Tax Reform Bill Key Points

With the House releasing a comprehensive 429-page tax reform bill last week, many people are curious as to how the proposed tax bill will impact their personal taxes as well as their businesses. We have outlined some key details of the House plan below, but it is important to note that the Senate is working on their own version of a tax reform bill, so there could still be significant changes before the final bill hits the President’s desk. The details below are intended to take effect beginning January 1, 2018.

Individual Income Tax Reform Key Points:

Individual Income & Tax Rates:

  • Four main tax brackets (income levels for married filing jointly): 12% ($0-$90k), 25% ($90k-$260k), 35%($260k-$1MM), and 39.6% ($1MM+)
  • The alternative minimum tax (AMT) would go away
  • Capital gain income tax rates would remain unchanged
  • Pretax contributions to 401(k) plans would remain unchanged

Individual Deductions:

  • Standard deduction amounts would be raised to $24,400 (married) and $12,200 (single and others).
  • Personal exemptions which are currently $4,050 per person would be eliminated
  • Charitable contributions would be limited to 60% of your AGI (currently 50%)
  • No deduction for state and local taxes paid, medical expenses, alimony, moving expenses or tax prep fees
  • Mortgage interest deduction would be capped on all new home loans over $500,000 that originated after November 2, 2017 (existing home loans above $500,000 would be grandfathered)
  • Property tax deduction would be limited to $10,000.
  • No deduction for student loan interest
  • Deduction for qualified tuition and related expenses would be eliminated
  • Contributions to Coverdell education savings accounts would be prohibited

Tax Credits:

  • The Child Tax Credit would be raised to $1,600 per child ($1,000 refundable)
  • The American Opportunity tax credit, Hope scholarship credit, and lifetime learning credit would be rolled into a single credit with a maximum of $2,500
  • Other various credits such as the adoption credit would go away

Business Income Tax Reform Key Points:

Business Income & Tax Rates:

  • Flat corporate tax rate of 20% and a flat 25% rate for personal service corporations
  • The AMT would be eliminated
  • For business owners who are sole proprietors or who have active business income from a partnership or S corporation: 30% of that business income will be taxed at a maximum 25% rate, with the remaining 70% taxed at ordinary tax rates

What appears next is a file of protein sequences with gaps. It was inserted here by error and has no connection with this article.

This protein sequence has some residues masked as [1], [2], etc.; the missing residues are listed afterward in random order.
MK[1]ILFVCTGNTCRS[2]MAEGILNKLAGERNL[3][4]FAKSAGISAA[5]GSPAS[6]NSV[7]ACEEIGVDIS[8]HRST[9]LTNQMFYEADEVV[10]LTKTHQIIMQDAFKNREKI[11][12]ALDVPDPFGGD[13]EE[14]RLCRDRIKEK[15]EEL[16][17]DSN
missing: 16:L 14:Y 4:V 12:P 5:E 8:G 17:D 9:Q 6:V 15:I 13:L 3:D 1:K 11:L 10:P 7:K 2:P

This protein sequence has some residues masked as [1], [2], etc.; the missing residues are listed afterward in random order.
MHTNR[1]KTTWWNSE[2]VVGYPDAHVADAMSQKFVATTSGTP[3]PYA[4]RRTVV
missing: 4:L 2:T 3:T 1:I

• Passthrough entities would also have an option to elect a flat tax of 15% for income retained inside the business
  • All income from passive activities would be taxed at a maximum rate of 25%

Business Deductions:

  • 100% deduction for new or used assets purchased before January 1, 2023 as long as it’s the first time owned by the taxpayer (would not apply to property used in real property trade or business)
  • Section 179 expensing would increase to $5 million for the next 5 years with a $20 million phase-out limit (currently $500,000 with a $2 million phase-out limit)
  • Business entertainment expenses would not be deductible but business meals would remain at a 50% deduction
  • Interest expense would be limited to 30% of the businesses adjusted taxable income but would not apply to real property businesses or businesses with average gross receipts less than $25 million
  • A net operating loss (NOL) carryforward would be limited to 90% of the taxpayer’s taxable income. NOL carrybacks would go away with few exceptions

Tax Credits:

  • Research & Development credit would remain unchanged
  • Most other various credits such as the work opportunity credit would go away

Estate & Gift Income Tax Reform Key Points:

  • The estate tax exclusion amounts would be doubled through the year 2023 (exclusion is currently $5.49 million for 2017)
  • The estate tax and generation-skipping taxes would be repealed beginning after the year 2023
  • Gift tax rate would max out at 35% (current max is 40%). Annual & lifetime exclusions would remain indexed each year

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